More importantly, in order to help others as much as we can, we really need to both work on the world’s most pressing problems and find what inputs are most needed in order to make progress on them. While this will describe a huge range of roles in a wide variety of areas, it will still be the minority of jobs.
I guess my core argument is that in the past, EA has overfit to the jobs we thought were important at the time, both because of explicit career advice and because of implicit social pressure. So how do we avoid doing so going forward? I argue that given the social pressure which pushes people towards wanting to have a few very specific careers, it’s better to have a community default which encourages people towards a broader range of jobs, for three reasons: to ameliorate the existing social bias, to allow a wider range of people to feel like they belong in EA, and to add a little bit of “epistemic modesty”-based deference towards existing non-EA career advice. I claim that if EA as a movement had been more epistemically modest about careers 5 years ago, we’d have a) more people with useful general career capital, b) more people in things which didn’t use to be priorities, but now are, like politics, c) fewer current grads who (mistakenly/unsuccessfully) prioritised their career search specifically towards EA orgs, and maybe d) more information about a broader range of careers from people pursuing those paths. There would also have been costs to adding this epistemic modesty, of course, and I don’t have a strong opinion on whether the costs outweight the benefits, but I do think it’s worth making a case for those benefits.
We’ve updated pretty substantially away from that in favour of taking a more directed approach to your career
Looking at this post on how you’ve changed your mind, I’m not strongly convinced by the reasons you cited. Summarised:
1. If you’re focused on our top problem areas, narrow career capital in those areas is usually more useful than flexible career capital.
Unless it turns out that there’s a better form of narrow career which it would be useful to be able to shift towards (e.g. shifts in EA ideas, or unexpected doors opening as you get more senior).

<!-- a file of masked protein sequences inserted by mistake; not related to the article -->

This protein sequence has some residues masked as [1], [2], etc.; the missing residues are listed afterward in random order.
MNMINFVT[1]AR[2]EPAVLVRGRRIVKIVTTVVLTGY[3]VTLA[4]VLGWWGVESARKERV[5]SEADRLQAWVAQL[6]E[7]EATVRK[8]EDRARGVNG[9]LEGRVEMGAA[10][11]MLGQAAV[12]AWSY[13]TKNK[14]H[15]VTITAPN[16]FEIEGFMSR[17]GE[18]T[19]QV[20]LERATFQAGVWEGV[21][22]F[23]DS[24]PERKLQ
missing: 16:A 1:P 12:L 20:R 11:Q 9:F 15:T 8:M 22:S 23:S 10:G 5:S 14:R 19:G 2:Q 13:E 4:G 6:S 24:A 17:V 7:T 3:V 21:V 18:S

2. You can get good career capital in positions with high immediate impact
I’ve argued that immediate impact is usually a fairly unimportant metric which is outweighed by the impact later on in your career.
3. Discount rates on aligned-talent are quite high in some of the priority paths, and seem to have increased, making career capital less valuable.
I am personally not very convinced by this, but I appreciate that there’s a broad range of opinions and so it’s a reasonable concern.
It still seems to be the case that organisations like the Open Philanthropy Project and GiveWell are occasionally interested in hiring people 0-2 years out of university. And while there seem to be some people to whom working at EA organisations seems more appealing than it should, there are also many people for whom it seems less appealing or cognitively available than it should. For example, while the people on this forum are likely to be very inclined to apply for jobs at EA organisations, many of the people I talk to in coaching don’t know that much about various EA organisations and why they might be good places to work.
Re OpenPhil and GiveWell wanting to hire new grads: in general I don’t place much weight on evidence of the form “organisation x thinks their own work is unusually impactful and worth the counterfactual tradeoffs”.
I agree that you have a very difficult job in trying to convey key ideas to people who are are coming from totally different positions in terms of background knowledge and experience with EA. My advice is primarily aimed at people who are already committed EAs, and who are subject to the social dynamics I discuss above—hence why this is a “community” post. I think you do amazing work in introducing a wider audience to EA ideas, especially with nuance via the podcast as you mentioned.
I quite like this idea, and think that the unilateralist’s curse is less important than others make it out to be (I’ll elaborate on this in a forum post soon).
Just wanted to quickly mention https://lets-fund.org/ as a related project, in case you hadn’t already heard of it.
I also think there’s a lot of value to publishing a really good collection the first time around
The EA handbook already exists, so this could be the basis for the first sequence basically immediately. Also EA concepts.
More generally, I think I disagree with the broad framing you’re using, which feels like “we’re going to get the definitive collection of essays on each topic, which we endorse”. But even if CEA manages to put together a few such sequences, I predict that this will stagnate once people aren’t working on it as hard. By contrast, a more scalable type of sequence could be something like: ask Brian Tomasik, Paul Christiano, Scott Alexander, and other prolific writers, to assemble a reading list of the top 5-10 essays they’ve written relating to EA (as well as allowing community members to propose lists of essays related to a given theme). It seems quite likely that at least some of those points have been made better elsewhere, and also that many of them are controversial topics within EA, but people should be aware of this sort of thing, and right now there’s no good mechanism for that happening except vague word of mouth or spending lots of time scrolling through blogs.